The village elders don’t seem to care, and the group later arrives at the village at the heart of the commune, after meeting some other travellers and Pelle’s brother. They are introduced to the who’s-who of the village, and everything looks picture-perfect. The people are kind, welcoming, and generous. The village is lush with greenery, flowers are in full bloom, and everything is awash with sunlight. The team responsible for the visuals on this movie do such a good job of celebrating the happy, prosperous village look that I would argue they should make a few documentaries based on real villages. This movie looks fantastic, overall, and it knows when to stop itself from going too far with the aesthetics (until the very end, but due to the context of the scene in question, it still works).
One of the things that Midsommar handles quite well is balancing Dani’s personal journey with the celebration she is attending. It feels almost like she was meant for this festival — and she for it, as she works through the layers of grief her character experiences. There are runes scattered throughout the movie which add another layer of fun to the movie once you start picking them out and finding out what they mean. The story is a little vague, yes — but it arms with the tools you need to patch together an interpretation of what you just watched on screen (whatever screen that may be).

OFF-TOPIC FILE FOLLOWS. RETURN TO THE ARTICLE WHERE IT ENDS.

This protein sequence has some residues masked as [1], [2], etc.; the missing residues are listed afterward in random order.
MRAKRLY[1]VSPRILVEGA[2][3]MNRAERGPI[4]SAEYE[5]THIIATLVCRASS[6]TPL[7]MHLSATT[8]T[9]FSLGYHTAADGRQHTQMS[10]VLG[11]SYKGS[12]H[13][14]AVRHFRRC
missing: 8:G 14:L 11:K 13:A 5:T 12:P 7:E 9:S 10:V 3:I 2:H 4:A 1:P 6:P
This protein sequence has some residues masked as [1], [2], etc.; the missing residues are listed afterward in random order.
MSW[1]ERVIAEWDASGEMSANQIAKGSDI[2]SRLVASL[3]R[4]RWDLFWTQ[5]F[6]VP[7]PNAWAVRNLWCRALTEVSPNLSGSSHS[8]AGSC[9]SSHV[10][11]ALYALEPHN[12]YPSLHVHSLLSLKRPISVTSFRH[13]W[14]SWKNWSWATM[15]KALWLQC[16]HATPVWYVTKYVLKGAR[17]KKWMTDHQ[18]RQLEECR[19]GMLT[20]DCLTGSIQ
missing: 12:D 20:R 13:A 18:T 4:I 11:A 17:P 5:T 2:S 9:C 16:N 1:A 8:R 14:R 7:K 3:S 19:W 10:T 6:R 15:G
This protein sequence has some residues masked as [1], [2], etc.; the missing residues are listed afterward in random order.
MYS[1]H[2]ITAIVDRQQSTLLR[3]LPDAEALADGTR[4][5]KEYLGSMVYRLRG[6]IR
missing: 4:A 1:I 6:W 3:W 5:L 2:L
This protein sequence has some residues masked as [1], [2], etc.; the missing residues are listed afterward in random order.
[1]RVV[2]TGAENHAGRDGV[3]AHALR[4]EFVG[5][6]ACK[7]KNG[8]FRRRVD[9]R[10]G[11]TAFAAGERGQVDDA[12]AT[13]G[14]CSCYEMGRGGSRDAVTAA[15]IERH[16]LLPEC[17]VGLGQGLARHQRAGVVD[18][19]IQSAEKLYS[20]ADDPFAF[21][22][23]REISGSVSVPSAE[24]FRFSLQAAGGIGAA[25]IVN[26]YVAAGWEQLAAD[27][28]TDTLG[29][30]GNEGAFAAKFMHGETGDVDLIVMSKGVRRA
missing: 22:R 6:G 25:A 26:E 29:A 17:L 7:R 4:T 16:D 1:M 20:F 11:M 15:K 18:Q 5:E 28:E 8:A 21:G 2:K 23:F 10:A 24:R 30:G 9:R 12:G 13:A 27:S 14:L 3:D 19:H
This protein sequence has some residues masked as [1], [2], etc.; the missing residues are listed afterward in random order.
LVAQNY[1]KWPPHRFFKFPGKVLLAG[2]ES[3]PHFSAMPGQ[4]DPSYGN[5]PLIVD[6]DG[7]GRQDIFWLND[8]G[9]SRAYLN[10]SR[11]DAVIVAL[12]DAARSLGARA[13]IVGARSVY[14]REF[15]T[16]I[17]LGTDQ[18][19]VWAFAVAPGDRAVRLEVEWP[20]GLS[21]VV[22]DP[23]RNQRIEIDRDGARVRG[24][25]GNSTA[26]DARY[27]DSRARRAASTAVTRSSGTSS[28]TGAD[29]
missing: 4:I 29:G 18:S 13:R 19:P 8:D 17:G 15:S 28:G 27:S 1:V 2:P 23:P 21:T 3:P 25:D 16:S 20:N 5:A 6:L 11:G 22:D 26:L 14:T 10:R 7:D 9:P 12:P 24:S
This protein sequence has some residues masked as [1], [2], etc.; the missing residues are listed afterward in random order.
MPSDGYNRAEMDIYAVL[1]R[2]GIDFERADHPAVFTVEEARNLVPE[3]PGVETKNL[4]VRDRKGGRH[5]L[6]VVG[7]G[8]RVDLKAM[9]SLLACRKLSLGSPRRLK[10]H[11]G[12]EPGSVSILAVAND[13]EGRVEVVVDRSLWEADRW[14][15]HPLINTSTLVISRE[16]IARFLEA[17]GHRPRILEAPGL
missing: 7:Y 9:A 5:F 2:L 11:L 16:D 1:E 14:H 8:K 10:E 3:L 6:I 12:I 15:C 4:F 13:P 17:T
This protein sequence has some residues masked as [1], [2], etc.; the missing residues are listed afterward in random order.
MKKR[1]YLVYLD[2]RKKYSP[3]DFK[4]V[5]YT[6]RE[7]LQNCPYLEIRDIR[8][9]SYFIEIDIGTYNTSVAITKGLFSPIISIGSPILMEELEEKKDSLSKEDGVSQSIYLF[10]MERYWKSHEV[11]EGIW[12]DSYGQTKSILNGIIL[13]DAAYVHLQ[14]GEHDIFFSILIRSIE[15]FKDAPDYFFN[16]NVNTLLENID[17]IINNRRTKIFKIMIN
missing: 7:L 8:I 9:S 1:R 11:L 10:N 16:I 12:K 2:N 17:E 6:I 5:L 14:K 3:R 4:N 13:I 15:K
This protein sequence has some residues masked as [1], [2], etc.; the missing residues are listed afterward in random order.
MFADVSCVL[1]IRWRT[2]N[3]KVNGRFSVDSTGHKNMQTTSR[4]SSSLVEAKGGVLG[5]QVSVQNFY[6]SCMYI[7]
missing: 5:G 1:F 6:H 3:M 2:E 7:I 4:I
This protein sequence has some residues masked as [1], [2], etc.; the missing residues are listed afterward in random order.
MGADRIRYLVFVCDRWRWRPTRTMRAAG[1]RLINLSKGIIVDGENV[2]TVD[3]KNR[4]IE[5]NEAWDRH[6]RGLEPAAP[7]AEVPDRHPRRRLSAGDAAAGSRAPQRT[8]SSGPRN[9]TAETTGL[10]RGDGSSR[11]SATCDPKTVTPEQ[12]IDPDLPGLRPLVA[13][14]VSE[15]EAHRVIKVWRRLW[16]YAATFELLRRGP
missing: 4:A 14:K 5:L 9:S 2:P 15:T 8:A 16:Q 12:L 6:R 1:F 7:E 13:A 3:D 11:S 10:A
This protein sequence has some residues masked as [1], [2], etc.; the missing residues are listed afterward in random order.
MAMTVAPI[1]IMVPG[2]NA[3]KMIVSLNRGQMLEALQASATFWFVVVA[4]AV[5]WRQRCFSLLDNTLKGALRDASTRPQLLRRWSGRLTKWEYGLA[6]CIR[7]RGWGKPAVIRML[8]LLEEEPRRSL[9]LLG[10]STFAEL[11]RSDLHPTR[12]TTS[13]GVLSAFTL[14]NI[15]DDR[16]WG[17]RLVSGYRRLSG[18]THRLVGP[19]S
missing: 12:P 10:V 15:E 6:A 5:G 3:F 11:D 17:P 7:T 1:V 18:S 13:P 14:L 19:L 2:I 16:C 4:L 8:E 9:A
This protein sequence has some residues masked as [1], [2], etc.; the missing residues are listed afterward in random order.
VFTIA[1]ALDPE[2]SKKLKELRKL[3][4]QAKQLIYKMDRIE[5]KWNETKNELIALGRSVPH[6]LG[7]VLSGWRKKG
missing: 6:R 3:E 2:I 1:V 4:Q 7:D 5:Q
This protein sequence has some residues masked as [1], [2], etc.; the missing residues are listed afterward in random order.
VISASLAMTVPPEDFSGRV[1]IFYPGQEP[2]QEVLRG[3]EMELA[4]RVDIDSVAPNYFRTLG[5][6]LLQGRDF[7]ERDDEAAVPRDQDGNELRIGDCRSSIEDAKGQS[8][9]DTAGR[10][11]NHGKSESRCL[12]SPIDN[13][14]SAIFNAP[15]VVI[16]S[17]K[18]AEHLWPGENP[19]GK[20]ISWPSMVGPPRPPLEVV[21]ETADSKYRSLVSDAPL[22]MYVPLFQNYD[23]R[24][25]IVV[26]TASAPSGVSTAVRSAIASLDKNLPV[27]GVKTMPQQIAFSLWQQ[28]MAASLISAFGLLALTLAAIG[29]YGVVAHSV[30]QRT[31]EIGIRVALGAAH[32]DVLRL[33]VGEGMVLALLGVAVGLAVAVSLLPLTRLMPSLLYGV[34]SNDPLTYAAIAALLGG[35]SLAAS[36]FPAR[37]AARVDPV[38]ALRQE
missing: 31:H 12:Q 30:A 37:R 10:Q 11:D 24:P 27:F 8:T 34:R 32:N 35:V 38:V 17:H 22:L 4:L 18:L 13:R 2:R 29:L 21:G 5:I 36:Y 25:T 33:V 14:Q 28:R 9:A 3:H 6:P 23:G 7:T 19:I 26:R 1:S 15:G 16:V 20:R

There are quite a number of themes explored within the movie, with Dani — of course — taking the fore-front. Some have said that the movie’s final scenes confused them in regards to her character, but I have to disagree. I think what we see is rather clear. One way of interpreting the movie might be to employ the events within the story as allegories for the Kübler-Ross model. While I can certainly see that connection, and think it’s quite apt, the mechanics of the movie also fit the final scenes.
There is a tight narrative, here, with ample space for our minds to wander. If you look closely, there is a possibility that the incident which sparks Dani’s slip into depression and isolation is not as black-and-white as we’re supposed to think. There is a line in the movie shortly following the group’s arrival at the commune which instantly denotes one of our characters is not as mundane as we might have thought. The midsummer festival is not entirely prepared within the commune grounds, there is an element of consuming resources from the world outside to the festivities, and although we are told these points at face value, a second thought will reveal a much larger play being made behind the dialogue. And yet, there are a few scenes which stand out as being rather pointless (one of Mark’s final scenes, for example). On the whole, however, the salt-and-pepper story elements of the movie work very well together.
Overall, I think MidSommar is a triumph. Since it’s been a while between my viewings of the movie, it’s hard for me to recommend one version over the other, but to be safe, I’ll recommend the extended cut in case there was more than a few extra seconds of snowfall which were not included in the original version.
Be prepared for daylight, cheer, food and drink (amongst other things). MidSommar comes highly recommended by us at The Corvid Review.
— Crow out.
THE CROW: 7.5/10
THE RAVEN: 8/10
THE SPOTTED NUTCRACKER: 8/10
Here’s the official poster: